Steve Sheldon had taken a job with J.W. Martin for the winter, building Ashley stoves. Bess Birkinbine and Steve Sheldon were married March 23, 1913. The young people had both been raised in homes with plenty of household help, so were not well prepared for life in the 2-room cabin on the northwest corner of Union Street and 2nd Avenue which they called home. There was wood heat, of course, and no plumbing of any sort, but there was a well about half a block away. This was the little house where they brought home their first child, Elisabeth Anne or "Lib," who had been born in Skagway’s White Pass Hospital on January 11, 1914, because the Haines doctor was away on vacation.

When Martin’s store was sold to N.G. Hansen, Steve built stoves for the new owner and the little family lived in a somewhat larger house behind the hardware store. Stephen Jr., born February 4, 1916 was brought home to this house from the Presbyterian Hospital across the street. The Sheldons then bought Hansen’s stove business and move into George Vogel’s building just down the street, taking over the Post Office from Vogel, and adding a prescription counter at the urging and help of the doctors stationed at Ford Seward. A soda fountain was soon added to their sales effort. The third Sheldon child arrived in that building August 19, 1918, and was named Harriet Louise for her two grandmothers. The family lived upstairs over the stove shop/drug store/Post Office. They added the service of a small telephone system which connected the Army’s Fort Seward phones, the U.S. Commissioner, Bob Ferry’s and Tim Vogel’s Saloons and the Deputy U.S. Marshall’s home.

The Sheldon Hotel, formerly Jack Dalton's Hotel on the corner of Main and Front Street, 1943.

Charlie Hockett had been running Jack Dalton’s Hotel on the corner of Main and Front Street. When he left town in the fall of 1919, the Sheldons bought the hotel from him. The family lived on the third floor. They had seven rooms for rent on the second floor and the street floor housed the trading-post items they had taken over from Hockett, plus the drug store and soda fountain. The Sheldon’s fourth child, Frederick Beaumont, was born there January 19, 1921. The following year they bought the Elite Steam Laundry from Homer O. Banta, and operated it for several years as well.

About the time that Prohibition was passed, Steve was appointed Deputy U.S. Marshall, covering Haines and Skagway. To save funds, the Federal Government decided he should also cover Yakutat once a week. To the people in Washington D.C. it looked pretty close on the map. Steve made one trip over to Yakutat, but the trip entailed catching a steamer south to Juneau, waiting for the ship to return south from Cordova, Valdez and Seward in order to get back to Juneau where he waited for the next northbound ship to Haines. The round trip took nearly two weeks. It was decided that one of the Juneau deputies could handle Yakutat more economically.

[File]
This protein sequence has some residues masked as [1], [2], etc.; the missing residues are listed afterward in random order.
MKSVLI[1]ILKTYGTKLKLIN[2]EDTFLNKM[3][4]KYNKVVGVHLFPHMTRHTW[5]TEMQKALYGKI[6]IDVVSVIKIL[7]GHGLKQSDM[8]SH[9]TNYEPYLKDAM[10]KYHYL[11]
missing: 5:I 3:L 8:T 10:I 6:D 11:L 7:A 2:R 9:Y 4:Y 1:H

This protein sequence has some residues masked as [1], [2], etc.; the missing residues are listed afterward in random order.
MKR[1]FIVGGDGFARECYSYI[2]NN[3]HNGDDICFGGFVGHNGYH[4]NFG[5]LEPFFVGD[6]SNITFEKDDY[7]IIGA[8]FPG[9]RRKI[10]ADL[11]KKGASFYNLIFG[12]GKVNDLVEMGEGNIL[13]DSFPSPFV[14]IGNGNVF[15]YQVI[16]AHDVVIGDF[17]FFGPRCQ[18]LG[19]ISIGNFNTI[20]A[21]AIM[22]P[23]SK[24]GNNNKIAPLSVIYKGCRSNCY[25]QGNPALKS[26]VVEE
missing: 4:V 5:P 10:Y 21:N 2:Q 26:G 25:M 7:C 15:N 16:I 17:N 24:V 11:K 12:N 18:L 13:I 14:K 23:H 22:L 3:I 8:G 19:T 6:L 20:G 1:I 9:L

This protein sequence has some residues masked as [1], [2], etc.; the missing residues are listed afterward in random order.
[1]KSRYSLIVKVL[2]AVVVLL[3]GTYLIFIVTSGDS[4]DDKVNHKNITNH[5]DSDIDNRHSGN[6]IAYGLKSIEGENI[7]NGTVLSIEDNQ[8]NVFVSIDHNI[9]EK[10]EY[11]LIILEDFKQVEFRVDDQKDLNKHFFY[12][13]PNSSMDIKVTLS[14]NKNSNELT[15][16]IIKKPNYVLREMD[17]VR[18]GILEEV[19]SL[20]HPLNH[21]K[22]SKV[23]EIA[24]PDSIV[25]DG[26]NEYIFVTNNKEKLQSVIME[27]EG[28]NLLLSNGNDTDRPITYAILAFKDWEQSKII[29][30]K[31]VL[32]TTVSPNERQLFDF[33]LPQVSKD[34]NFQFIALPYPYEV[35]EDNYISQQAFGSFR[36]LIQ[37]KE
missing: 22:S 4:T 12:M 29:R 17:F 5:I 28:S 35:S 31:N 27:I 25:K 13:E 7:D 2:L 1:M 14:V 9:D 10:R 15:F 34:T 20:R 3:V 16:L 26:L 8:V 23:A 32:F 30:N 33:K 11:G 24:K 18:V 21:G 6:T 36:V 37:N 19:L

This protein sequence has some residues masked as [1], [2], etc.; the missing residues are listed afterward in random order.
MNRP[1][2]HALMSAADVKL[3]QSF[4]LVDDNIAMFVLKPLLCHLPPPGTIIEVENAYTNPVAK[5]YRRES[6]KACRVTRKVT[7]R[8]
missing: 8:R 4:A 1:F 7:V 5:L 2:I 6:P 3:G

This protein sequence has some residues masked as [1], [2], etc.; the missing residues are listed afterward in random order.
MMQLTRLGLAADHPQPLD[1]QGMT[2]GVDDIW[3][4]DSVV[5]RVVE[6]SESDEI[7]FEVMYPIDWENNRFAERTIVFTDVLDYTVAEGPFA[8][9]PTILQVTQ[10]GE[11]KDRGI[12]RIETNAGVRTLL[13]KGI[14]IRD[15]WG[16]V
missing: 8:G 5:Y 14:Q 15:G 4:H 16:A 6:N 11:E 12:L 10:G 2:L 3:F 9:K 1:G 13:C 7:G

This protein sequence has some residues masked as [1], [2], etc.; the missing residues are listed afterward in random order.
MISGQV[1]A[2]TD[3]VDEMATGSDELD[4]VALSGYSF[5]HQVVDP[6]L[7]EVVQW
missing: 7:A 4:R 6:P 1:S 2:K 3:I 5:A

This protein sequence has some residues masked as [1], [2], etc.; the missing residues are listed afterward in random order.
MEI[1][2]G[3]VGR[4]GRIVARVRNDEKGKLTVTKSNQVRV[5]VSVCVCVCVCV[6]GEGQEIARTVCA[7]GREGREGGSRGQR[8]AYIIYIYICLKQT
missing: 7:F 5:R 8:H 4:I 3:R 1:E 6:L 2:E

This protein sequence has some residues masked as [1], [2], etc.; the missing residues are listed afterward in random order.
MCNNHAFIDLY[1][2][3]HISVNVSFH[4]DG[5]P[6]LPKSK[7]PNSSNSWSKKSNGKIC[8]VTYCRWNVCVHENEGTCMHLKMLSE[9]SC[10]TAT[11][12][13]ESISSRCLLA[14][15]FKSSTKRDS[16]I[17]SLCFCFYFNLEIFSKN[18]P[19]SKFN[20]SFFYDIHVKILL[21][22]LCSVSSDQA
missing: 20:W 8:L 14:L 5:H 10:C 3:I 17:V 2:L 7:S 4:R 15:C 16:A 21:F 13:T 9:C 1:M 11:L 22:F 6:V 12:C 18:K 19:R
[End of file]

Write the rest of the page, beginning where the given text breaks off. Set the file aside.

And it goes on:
In the 1930s the Sheldons added more groceries to the store stock but still relied heavily on the tourists the Alaska Steamship Company and Admiral Line ships brought to the city dock at the foot of Main Street. In 1925 they had begun showing their collection of artifacts, displayed on top shelves of the store and in the living room they had added on the bay side of the main floor of the building. Both of the Sheldons were collectors, Steve having started at the age of 8. Bess had collected a few choice china items in Pennsylvania, but the bulk of her treasures were beadwork and baskets made in Haines and Klukwan.

The Sheldon kids on a family outing to Davidson Glacier.

The busy, happy family was outdoors orientated during all seasons: hiking, camping, picnicking, skating, skiing and coasting. They were especially active in sports, music and the variety shows which Haines specialized in during the winters.

In the mid-twenties Steve bought his first boat, the "Alaska," a former fishing boat, which they used for picnics, camping and exploring Lynn Canal. Later they owned the "Annie B", then the "Sea Parrot" --the Army’s 64’11" "J-44" with a cantankerous Diesel engine. It was the first one licensed to carry paying passengers on charter, with his daughter Harriet (home from college for the summer) as crew. During World War II, it was requisitioned by the Army for "casual" use, whatever that means! Much as Steve enjoyed his boats, they never became a source of much revenue, so he sold the last one in the forties.

During the building of the Haines Cutoff Road in 1943, Steve worked as a warehouseman for the construction company hired to upgrade the road after the Army finished the basic haul-road.